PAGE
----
No one disputes that something needs to be done to solve the crisis in the NHS. When the deaths of two patients after long waits on trolleys in hospital corridors in January prompted the Red Cross to declare the NHS was facing a “humanitarian crisis”, as hospitals and ambulance services struggled to keep up with rising demand, it was clear to most of us that the NHS was past breaking point.
The whole system is creaking. Trusts are tumbling further into the red. General practice is on its knees and A&E departments are full to bursting.
Yet rather than give the NHS the money it so desperately needs to survive, the Five Year Forward View means the whole service has at least £22bn of efficiency savings to deliver in return for the paltry £8bn given by the chancellor.
Sustainability and transformation plans (STPs) have been described as the biggest attack on the NHS you’ve never heard of.
And that’s because in March 2016 NHS England began organising yet another drastic reorganisation of the NHS without anywhere near the scrutiny and fanfare of Andrew Lansley’s disastrous top-down reorganisation of the NHS under the coalition government.
History is already repeating itself – the STP’s aims are the stuff of fantasy rather than reality. But the plans, largely kept under wraps, are progressing at lightning speed without consultation with professionals or the public.
This time the NHS in England has been geographically divided into 44 STP areas or ‘footprints’ with populations between 300,000 and 3 million, intended to implement the Five Year Forward View plan for the NHS until 2020. These areas were locally agreed between NHS Trusts, local authorities and Clinical Commissioning Groups (CCGs).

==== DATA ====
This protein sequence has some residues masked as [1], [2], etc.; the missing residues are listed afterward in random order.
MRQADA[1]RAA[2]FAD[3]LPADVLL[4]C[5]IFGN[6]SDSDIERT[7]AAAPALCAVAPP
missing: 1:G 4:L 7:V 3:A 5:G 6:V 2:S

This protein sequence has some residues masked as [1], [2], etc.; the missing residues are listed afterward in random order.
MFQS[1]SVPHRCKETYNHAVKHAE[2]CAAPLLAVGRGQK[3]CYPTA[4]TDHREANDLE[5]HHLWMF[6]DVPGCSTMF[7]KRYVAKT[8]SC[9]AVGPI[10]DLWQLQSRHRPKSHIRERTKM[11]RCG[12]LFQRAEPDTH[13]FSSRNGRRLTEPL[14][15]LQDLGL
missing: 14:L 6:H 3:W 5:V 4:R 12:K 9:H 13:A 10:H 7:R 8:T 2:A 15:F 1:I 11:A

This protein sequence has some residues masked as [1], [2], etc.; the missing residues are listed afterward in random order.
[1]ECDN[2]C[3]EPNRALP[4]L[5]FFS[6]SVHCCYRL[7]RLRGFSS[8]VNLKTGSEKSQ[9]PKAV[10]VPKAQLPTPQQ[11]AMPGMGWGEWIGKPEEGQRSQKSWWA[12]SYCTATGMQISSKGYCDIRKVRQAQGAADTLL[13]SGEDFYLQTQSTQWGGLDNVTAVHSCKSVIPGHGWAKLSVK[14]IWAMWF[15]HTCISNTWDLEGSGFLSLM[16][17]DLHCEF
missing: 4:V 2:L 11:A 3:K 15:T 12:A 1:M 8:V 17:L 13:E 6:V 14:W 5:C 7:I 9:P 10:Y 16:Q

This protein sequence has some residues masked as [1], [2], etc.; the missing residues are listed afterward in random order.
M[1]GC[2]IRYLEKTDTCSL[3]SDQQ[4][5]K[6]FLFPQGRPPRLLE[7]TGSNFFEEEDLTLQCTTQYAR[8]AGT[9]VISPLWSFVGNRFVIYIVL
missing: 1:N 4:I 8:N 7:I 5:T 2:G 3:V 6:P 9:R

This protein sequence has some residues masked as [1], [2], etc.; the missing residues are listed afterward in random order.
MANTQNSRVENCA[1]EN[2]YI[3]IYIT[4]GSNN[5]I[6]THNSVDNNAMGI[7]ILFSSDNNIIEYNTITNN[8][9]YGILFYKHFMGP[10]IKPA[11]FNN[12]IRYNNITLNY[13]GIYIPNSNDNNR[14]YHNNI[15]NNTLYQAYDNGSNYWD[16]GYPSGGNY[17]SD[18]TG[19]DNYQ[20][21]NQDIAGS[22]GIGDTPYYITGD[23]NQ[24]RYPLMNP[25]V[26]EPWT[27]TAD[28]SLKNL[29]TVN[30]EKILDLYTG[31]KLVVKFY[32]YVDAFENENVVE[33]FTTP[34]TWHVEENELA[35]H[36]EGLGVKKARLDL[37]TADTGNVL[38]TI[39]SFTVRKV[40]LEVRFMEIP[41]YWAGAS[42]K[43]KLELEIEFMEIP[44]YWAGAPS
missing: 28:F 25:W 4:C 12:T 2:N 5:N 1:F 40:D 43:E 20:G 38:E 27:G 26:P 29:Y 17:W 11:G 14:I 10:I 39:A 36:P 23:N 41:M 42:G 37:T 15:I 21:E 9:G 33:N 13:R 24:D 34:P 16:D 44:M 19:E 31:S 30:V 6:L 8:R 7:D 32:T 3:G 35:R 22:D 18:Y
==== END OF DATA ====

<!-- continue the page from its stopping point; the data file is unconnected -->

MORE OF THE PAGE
STPs are the mechanism to deliver future healthcare in England. They promise to improve health outcomes and quality of service at the same time as delivering further savings. Yet we all know savings means cuts.
The huge footprint areas– some including as many as 12 CCGs – have been told to ‘return the system to aggregate financial balance’ as well as improving ‘quality and safety’, shoring up general practice and rolling out a seven-day NHS.
So the government has set a mission impossible which our hospitals have no choice but to accept. To receive funding each STP footprint has to show how it is able to balance its books. A catch 22 if ever there was one.
My consistency is in the footprint area encompassing Bedfordshire, Luton and Milton Keynes (BLMK). Twelve NHS organisations and four local councils have been working together to find ways of improving and modernising services to meet the demands of the STPs. In its submission to NHS England, the BLMK plan states:
“Almost one million people live in Bedfordshire, Luton and Milton Keynes – three very different places that are also diverse within themselves. These differences affect what local people need from their health and social care services. For example, in Milton Keynes, services must meet the needs of one of the most rapidly growing populations in the country. In Bedford Borough and Central Bedfordshire, services must meet the needs of a population with a higher than average number of people aged over 75. And in Luton, services must meet the needs of one of the most vibrant and ethnically diverse populations outside of London.”
It’s an extraordinarily difficult task to meet these vastly different needs under one shared plan at a time when demand for services (largely because of our ageing population) is rising across the board. One way or another sharing already overstretched resources means that the public will lose out.